Teaching your children about money is something you can do every day in all kinds of different situations. It does not have to just be about setting up a budget and sticking to it or boring lessons on economics. Once your child understands that everything costs money and that it does not simply come from a tree in the backyard they will be more responsible with every dollar that they earn.

This article was written by Timothy Ng. You can read more of his work at Credit Card Finder, where he has a number of comprehensive guides to all types of credit cards.

Most Common Mortgage Loans

May 7, 2010 | Education | Mortgage Loans | No Comments

If you are in the market for a mortgage, you’ll soon realize that there are several different types available.  The question is which one is right for you.  (Note. You can use a mortgage calculator to compare loans.)  Some of the most common mortgages are as follows:

Fixed-rate mortgages are the most popular because it protects homeowners from increased payments and is very straightforward.  With this mortgage our monthly payment and interest rate stays the same for the entire term of the loan which makes it easier to budget.  Most loans are taken for 30 or 15 years, however, other fix terms are available.

FHA mortgage loans are fixed-rate mortgages back by the Federal Housing Administration (FHA), which is government agency.  FHA loans maybe a good option for first-time buyers.  FHA loans allow lenders to offer lower down payment options, however, with the lower down payments require mortgage insurance.  Additionally, lower the lower the down payment, the higher your monthly payment will be.  So be careful to review the extra costs when considering a FHA loan.

Adjustable-rate mortgages (ARM) have an interest rate that adjusts periodically, usually every 6 or 12 months. When the loan adjusts, the payment will adjust with market interest rate movement. Most lenders also offer a “hybrid ARM,” also known as a “fixed-period ARM”.  This is a mortgage with an initial fixed period of 1, 3, 5, 7, or 10 years, and has an adjustable rate and payment after the fixed period. Fixed-period ARMs are often named by the length of time the interest rate remains fixed.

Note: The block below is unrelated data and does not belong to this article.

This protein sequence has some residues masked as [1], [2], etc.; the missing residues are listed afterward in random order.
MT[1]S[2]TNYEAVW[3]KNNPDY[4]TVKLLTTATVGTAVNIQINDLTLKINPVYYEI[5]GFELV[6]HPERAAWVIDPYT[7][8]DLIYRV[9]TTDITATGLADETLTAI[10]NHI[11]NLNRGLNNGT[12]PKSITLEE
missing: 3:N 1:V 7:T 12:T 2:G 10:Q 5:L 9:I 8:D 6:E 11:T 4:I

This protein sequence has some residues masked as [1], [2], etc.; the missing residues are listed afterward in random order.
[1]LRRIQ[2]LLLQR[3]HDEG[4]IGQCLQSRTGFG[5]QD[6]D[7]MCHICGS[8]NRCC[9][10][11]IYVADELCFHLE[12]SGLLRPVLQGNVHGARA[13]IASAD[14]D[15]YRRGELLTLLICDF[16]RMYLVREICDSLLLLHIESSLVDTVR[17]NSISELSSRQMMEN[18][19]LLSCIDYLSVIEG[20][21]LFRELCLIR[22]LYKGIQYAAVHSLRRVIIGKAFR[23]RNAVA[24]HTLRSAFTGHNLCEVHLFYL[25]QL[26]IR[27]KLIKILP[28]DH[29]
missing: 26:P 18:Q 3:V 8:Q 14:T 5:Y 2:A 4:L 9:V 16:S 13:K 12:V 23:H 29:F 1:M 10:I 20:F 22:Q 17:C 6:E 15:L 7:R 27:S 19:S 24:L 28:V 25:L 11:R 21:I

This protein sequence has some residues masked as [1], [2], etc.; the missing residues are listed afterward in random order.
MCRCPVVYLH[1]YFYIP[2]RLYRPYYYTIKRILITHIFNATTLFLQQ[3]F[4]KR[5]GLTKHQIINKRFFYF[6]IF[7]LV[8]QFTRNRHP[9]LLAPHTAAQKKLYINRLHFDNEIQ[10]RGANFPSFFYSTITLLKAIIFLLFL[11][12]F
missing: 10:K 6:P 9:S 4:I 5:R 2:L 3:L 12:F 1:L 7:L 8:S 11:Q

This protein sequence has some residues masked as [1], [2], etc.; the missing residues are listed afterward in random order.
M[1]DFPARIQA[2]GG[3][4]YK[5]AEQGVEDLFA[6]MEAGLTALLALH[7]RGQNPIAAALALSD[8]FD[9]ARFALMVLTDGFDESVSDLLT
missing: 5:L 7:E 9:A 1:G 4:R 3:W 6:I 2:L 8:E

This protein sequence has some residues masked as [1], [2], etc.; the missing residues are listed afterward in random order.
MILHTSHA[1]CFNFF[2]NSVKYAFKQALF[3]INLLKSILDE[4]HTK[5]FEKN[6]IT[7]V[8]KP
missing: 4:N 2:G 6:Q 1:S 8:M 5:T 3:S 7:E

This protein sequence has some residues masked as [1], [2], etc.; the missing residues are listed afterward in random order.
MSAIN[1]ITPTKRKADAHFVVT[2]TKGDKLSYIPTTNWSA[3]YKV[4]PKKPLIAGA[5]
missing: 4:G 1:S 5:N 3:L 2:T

A 3/1 ARM, means the “3” is for a three-year introductory period, during which the interest rate remains fixed. The “1” means the interest rate will adjusts once per year after the introductory period.

Introductory period rates are lower during the introductory period, which can mean a lower starting monthly payment. However, when the introductory period ends, your rate will go up or down depending on the market rate. When considering an ARM, you should carefully consider your ability to handle potential increases to your rate, and consequently, your monthly payment.

ARMs caps are available in 2 options. Adjustment caps limit how much your rate can go up or down in any single adjustment period, which limits how much your loan payment can change when it adjusts. Lifetime caps have a maximum interest rate over the entire life of a loan. You should find out what the caps if you’re considering an ARM, and then determine to see if you can handle rate increases.

Interest-only mortgages (I/O) are mortgages that contain an interest-only payment option during a set period in first years of the loan, often the first ten years. Interest-only mortgage payment options can be available on ARMs or fixed rate loans.  During the I/O period, borrowers can delay making principal payments and make monthly payments that include only the loan’s interest. After the interest-only period ends, however, if interest-only payments were made (you can choose to make regular principal + interest payments during the I/O period) your monthly payments will significantly increase when your required monthly payments start to include principal, plus interest.

Adding any unpaid principal from the first 10 years to the principal due on the remaining years of the loan plus interest due on the remaining portion of the loan can result in what is commonly referred to as “payment shock.” You should carefully consider payment shock when considering an I/O payment option. Interest-only mortgages start with monthly payments that include only the loan’s interest.